The gender equity continues to impress me. Servelan appears again, observing Travis in his latest attempt at trapping Blake – more on that in a moment – and we’re reminded that she is Supreme Commander of the area. A key part of Travis’ plan involves an anti-Federation organiser named Avalon: also a woman. And is there any comment on these women being involved in the military or politics? Hell no. And Jenna and Cally, on the Liberator, continue to take a variety of roles – Jenna in particular playing a key part as pilot. And there has yet to be any suggestion of flirtation or sexual innuendo towards those women from the four men. I keep expecting to see Blake and Jenna ‘naturally’ pair off, but so far – nadda.
That said, Servelan and Travis are so an item. She is just so arch around him, even (perhaps especially) when bossing him around and wearing crazy outfits. I bet there’s just reams of fanfic on that. (Also on Blake and Travis I bet, but I don’t want to go there.)
Anyway. The plot here revolves around Blake wanting to make contact with Avalon. Travis of course gets there first – thanks to a traitor – where ‘there’ is a planet that makes Hoth look like a tropical getaway. He captures Avalon, scans a brain, tests a nasty plague… and then Blake breaks in and gets away with Avalon really quite easily. Bizarre? And just a little sus, yes. Turns out this Avalon is a kill-bot. Happily our heroes figure it out before any of them are killed and they turn the tables quite neatly on Travis, making him look quite the fool and getting away with Avalon in the end.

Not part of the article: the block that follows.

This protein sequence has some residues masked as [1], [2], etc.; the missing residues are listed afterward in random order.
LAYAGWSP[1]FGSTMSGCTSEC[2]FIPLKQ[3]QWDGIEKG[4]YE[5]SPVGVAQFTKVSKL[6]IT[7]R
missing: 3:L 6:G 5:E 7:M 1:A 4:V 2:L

Another episode with Travis and Blake pitting their wits against one another, with Travis getting to be snarky at his capsicum-headed mutoids and wear his black leather pants and Blake getting all angsty at his crew having to break orbit and not beam them out right now. This seems to be getting towards a standard format.
Aaand as soon as I talk about a standard format, the show breaks from it. This episode reminded me a lot of the Firefly episode “Ariel,” because the crew has to risk themselves to get to a hospital. There, it was River, and the need to read her brain to figure out what was going on; here, it’s Gan, whose limiter is going on the blink and causing him to spin into uncontrollable, violent rages. Blake et al decide to head for an allegedly neutral space station in order to find a surgeon, although it turns out to be harder to get there than it ought to be: Zen flat out refuses to take them there directly, and refuses to actually explain why. Turns out there’s a gravity-something that means the crew have to be heroic, together, because Zen turns himself off for the duration. All very sweet. And that’s just half the episode…